“I’m going to share my screen now, can everyone see?”- One Year On, How the Entertainment Industry has Adapted to Virtual Showbiz

As we are well and truly into the second year of living life with COVID-19 we will take a look over the past year and how the entertainment industry has adapted, from covid-friendly concerts, computer-generated ceremonies, and online Oscars.

Online concerts

Just this month we started to see aspects of normality in parts of the globe. Putting their faith in the covid tests, Barcelona, Spain held an in-person concert. Around 5,000 music fans took part in the experiment after testing negative for Covid-19.

April 24th, New Zealand

Spain joined New Zealand, which appears to have handled the global pandemic outbreak excellently. April 24th, New Zealand hosted the largest in-person concert since the pandemic began, with 50,000 fans packed into New Zealand’s largest stadium Eden Park. Through a combination of swift lockdowns and border closures, New Zealand has all but eliminated the coronavirus, with 2,600 cases and 26 deaths reported since the start of the pandemic, according to a New York Times database. Masks are rarely worn, and there are no social-distancing requirements in place. Instead, people are encouraged to scan in on the country’s tracking and trace system, and hand sanitizer is widely available.

As the globe has had to adjust to the new reality of life under self-quarantine in the midst of the coronavirus pandemic, a number of artists and musical institutions have taken their shows online to share some musical joy during these trying times.

With venues and bars on lockdown across the world, there are plenty of things you can watch from the safety of your home, thanks to everyone from Miley Cyrus to the New York Metropolitan Opera and the folks at Disney.

Online Worship


The Church of England’s national online services alone have attracted more than 3.7 million views since the first restrictions on gatherings for public worship to limit the spread of Covid-19 were introduced almost a year ago.

Clips and content from the services have been seen 40 million times on social media channels.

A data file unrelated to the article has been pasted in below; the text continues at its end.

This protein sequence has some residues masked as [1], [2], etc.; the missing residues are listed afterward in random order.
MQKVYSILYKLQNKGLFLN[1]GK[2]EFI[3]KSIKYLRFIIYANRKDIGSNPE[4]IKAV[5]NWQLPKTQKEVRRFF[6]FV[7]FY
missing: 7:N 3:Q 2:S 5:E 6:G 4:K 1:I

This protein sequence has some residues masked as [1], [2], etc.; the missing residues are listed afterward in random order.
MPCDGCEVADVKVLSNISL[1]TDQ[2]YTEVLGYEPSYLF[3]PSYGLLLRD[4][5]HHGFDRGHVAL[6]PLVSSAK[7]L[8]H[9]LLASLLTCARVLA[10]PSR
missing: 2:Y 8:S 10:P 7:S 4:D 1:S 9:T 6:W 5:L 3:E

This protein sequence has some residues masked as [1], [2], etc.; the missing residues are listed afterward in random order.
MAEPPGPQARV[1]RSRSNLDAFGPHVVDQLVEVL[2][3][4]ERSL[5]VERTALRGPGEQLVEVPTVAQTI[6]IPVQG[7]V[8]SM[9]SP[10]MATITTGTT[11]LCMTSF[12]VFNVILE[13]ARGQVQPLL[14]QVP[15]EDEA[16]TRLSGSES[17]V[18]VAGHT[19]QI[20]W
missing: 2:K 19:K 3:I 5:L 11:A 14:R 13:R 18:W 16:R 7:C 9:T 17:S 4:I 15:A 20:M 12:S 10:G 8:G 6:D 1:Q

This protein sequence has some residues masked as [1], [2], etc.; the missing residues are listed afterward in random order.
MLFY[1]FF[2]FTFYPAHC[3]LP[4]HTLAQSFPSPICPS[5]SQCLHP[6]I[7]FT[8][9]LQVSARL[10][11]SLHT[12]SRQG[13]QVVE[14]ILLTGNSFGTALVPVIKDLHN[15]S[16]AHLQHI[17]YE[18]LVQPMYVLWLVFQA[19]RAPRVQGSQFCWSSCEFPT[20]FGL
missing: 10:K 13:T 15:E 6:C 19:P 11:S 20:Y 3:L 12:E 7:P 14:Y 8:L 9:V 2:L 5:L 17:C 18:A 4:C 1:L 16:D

The Church of England’s prayer and discipleship apps – through which people can join in ancient services of morning and evening prayer from wherever they are – have been accessed eight million times, up 50 percent on the previous year.

The figures for online services are thought to be just the tip of the iceberg as churches’ response to the pandemic triggered a major change in the way Christians worship and reach out to their neighbours.

At least 20,000 services and other online events are now listed on the Church of England’s ‘church finder’ website AChurchNearYou. A year ago there were none.

And a special hymn download service, designed for local churches to use as part of online worship, has seen more than a million downloads.

As churches look ahead to an expected easing of restrictions and more public gatherings, many are assessing how to incorporate the lessons of the last year into their regular patterns of worship and outreach after the pandemic.


Four Hindu priests sat cross-legged on the floor in front of silver trays of rice, flowers, and vermillion powder, chanting in low baritones that reverberated off the bare walls of the old brick temple.

An iPhone propped on a chair captured the service — known as a puja — and beamed it via Skype to a home in San Francisco, where a middle-aged woman wearing a red bindi and a headscarf watched intently.

Every so often, the priests peered into the screen and instructed her to mimic a gesture or repeat an invocation.

In Hinduism, the dominant religion among India’s 1.2 billion people, there are elaborate pujas for virtually every life event — and now there are virtual pujas too, along with last rites and other religious ceremonies being sold over the Internet.

This digital twist on a mystical, ancient faith is a growing part of India’s multibillion-dollar spirituality market. E-commerce sites also have popped up for Indian Muslims as well as minority Jains, Sikhs, and Buddhists.

Offering their services anywhere in the world, the companies are capitalizing not only on improved Internet connectivity throughout India but also on a growing diaspora as more citizens emigrate for higher education and employment, leaving behind their families and spiritual networks.

Online Oscars

Oscars’ broadcast like no other in the 93-year history of the Academy Awards.

It’s been the longest awards season ever after the Academy decided to delay the 93rd Academy Awards from February to April because of the pandemic, but the big show finally happened. The 2021 Oscars ceremony began at 8 pm ET Sunday on ABC, broadcasting live from both Union Station and the Dolby Theatre in Los Angeles

The show has been teased as a kind of three-hour movie in which all the presenters and nominees play a role in advancing a narrative story. “Movie storytelling is so unique,” said Soderbergh. “We have the resources, through the stories the nominees are telling us, to tease out the detail of what makes movies so special, why we connect to them so strongly all over the world.”

So, the question is, will this be the future? When the world slowly goes back to normal, crows return and social distancing is a distant memory, will the option to watch online remain? The benefits of online services have been incredible, while it has done its purpose and reduce the spread of COVID-19, it has also meant more people can enjoy events at a more reasonable cost, or even for free and it has stopped people from traveling across countries.

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